Comco’s micro-lesson on edge-rounding reminded me of another point pertinent to my deburring days: vary the process. On occasion, we use a deburring method that initially provides great results, but begins to fail as the burr size changes or the needs of the application shift. Instead of opting for a completely different deburring approach to accommodate changes in the finished part specification; consider modifying your existing process. For example, if the burr size changes, you could simply use a different abrasive or add a second abrasive. In Comco’s edge-rounding case study, aluminum oxide provided the aggressive deburring required for that specific application, but it left a matte finish. Adding a quick blast of glass bead as a secondary step restored the part surface to the desired satin finish.

The research is available!

Deburring, deflashing, and removing recast material on precision parts is really an exciting field for those who want to solve problems. It is also a field for which many of the solutions are known and have been documented for decades in published research and numerous books in multiple languages. If burrs are an issue, read the research, and spend time with the many existing equipment vendors in manufacturing. And when you do, ask them about the burrs they measure.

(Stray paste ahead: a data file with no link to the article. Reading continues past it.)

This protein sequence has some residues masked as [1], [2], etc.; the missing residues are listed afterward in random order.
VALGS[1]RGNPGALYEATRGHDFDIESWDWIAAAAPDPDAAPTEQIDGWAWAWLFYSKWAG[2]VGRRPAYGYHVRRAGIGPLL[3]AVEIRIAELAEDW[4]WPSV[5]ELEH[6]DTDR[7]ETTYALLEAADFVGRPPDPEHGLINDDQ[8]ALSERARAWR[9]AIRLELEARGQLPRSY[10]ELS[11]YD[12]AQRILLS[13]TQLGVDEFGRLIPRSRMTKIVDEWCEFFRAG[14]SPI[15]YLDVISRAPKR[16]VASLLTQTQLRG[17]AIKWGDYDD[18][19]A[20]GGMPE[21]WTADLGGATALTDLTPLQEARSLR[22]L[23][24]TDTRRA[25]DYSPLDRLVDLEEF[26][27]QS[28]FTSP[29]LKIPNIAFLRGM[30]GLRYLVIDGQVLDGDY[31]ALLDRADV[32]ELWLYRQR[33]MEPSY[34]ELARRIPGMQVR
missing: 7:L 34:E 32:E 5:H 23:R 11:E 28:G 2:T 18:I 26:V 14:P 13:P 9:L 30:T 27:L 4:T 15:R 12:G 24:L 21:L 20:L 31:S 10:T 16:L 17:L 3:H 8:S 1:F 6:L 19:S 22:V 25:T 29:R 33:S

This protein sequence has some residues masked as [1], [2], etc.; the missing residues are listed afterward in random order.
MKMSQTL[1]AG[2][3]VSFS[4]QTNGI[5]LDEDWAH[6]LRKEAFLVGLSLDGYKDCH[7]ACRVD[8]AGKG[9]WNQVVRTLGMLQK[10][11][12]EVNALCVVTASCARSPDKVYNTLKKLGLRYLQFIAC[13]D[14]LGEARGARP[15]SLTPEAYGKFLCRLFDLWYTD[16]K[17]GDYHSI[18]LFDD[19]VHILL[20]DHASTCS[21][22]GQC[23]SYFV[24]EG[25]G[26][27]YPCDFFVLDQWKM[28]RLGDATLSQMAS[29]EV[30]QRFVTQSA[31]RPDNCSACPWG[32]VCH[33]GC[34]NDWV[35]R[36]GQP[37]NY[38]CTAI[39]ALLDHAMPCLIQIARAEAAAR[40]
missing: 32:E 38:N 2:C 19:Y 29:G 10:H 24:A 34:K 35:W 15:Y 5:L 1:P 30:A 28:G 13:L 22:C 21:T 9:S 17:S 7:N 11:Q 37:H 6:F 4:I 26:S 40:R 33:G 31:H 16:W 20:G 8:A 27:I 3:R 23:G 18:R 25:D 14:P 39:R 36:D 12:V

Dig Deeper

About this month’s Guest Writer

LaRoux Gillespie is the author or editor of over 60 books and 265 articles, reports, and other publications. By training, he is an engineer. By experience, he is an engineer and a manager. He is a 50-year leader at the Society of Manufacturing Engineers and served as President of the International wing of that organization in 2012. Gillespie worked in education, out front as a motivational speaker for young engineers and behind-the-scenes in college accreditation efforts, robotics, certifications, and technical training. He continues to travel the world consulting and lecturing on deburring, the field of removing sharp edges and burrs from precision parts.

LaRoux Gillespie, Contributing Writer

Recently, Gillespie has expanded into local histories while he continues to author technical articles on manufacturing—more specifically micro-manufacturing, and the world of miniature precision parts used in aerospace, electronic, and medical products. He holds a Bachelor’s and Master’s in Mechanical Engineering from Kansas University, a Master’s in Manufacturing Engineering from Utah State University, a Doctorate of Engineering from Meiji University in Japan, and an Honorary Doctorate from Don State Technical University in Rostov-on-Don, Russia.


Colin Weightman, Director of Technology